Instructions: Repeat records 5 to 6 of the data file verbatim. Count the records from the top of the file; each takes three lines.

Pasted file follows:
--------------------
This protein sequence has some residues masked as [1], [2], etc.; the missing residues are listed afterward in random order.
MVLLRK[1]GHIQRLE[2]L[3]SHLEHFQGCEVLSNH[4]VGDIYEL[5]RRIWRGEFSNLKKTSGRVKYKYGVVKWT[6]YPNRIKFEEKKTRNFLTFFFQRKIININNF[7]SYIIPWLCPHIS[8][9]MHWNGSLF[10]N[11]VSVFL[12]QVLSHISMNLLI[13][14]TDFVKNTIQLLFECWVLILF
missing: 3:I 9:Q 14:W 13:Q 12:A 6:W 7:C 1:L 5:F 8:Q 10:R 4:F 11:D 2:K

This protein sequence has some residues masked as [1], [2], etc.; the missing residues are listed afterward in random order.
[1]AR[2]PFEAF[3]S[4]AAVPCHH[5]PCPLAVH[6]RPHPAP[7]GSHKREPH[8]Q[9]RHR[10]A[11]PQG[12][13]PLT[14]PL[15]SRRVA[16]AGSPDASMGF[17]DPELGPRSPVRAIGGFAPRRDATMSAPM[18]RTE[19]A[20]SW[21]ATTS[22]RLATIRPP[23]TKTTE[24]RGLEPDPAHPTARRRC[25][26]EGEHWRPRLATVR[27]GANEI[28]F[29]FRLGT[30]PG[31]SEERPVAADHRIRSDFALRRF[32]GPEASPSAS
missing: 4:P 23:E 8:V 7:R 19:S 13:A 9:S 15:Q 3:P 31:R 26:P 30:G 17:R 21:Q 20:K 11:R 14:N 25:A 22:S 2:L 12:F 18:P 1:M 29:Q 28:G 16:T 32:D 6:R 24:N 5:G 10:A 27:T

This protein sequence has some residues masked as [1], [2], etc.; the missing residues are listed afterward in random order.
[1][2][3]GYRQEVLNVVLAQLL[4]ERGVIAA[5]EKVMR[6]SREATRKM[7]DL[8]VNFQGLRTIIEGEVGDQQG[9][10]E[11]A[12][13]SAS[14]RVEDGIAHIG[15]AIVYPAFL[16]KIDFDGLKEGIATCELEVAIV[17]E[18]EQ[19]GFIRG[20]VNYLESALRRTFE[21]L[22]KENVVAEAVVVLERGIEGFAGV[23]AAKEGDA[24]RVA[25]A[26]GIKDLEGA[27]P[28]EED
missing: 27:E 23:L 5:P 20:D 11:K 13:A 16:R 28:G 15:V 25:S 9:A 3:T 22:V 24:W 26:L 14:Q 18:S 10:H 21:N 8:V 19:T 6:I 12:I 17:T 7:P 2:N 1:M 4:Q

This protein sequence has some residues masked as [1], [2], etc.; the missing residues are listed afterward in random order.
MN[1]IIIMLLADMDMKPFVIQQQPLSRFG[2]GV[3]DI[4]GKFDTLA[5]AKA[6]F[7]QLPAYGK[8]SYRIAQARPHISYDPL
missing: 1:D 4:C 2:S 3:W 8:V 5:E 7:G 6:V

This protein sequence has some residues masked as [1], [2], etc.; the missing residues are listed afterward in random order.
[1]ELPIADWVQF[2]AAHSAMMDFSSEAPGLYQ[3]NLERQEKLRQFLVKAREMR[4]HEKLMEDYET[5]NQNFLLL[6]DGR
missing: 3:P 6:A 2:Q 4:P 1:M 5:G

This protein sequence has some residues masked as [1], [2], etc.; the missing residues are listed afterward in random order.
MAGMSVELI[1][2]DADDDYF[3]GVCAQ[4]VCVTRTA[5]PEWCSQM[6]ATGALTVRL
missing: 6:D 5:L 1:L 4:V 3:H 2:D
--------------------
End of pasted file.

This protein sequence has some residues masked as [1], [2], etc.; the missing residues are listed afterward in random order.
[1]ELPIADWVQF[2]AAHSAMMDFSSEAPGLYQ[3]NLERQEKLRQFLVKAREMR[4]HEKLMEDYET[5]NQNFLLL[6]DGR
missing: 3:P 6:A 2:Q 4:P 1:M 5:G

This protein sequence has some residues masked as [1], [2], etc.; the missing residues are listed afterward in random order.
MAGMSVELI[1][2]DADDDYF[3]GVCAQ[4]VCVTRTA[5]PEWCSQM[6]ATGALTVRL
missing: 6:D 5:L 1:L 4:V 3:H 2:D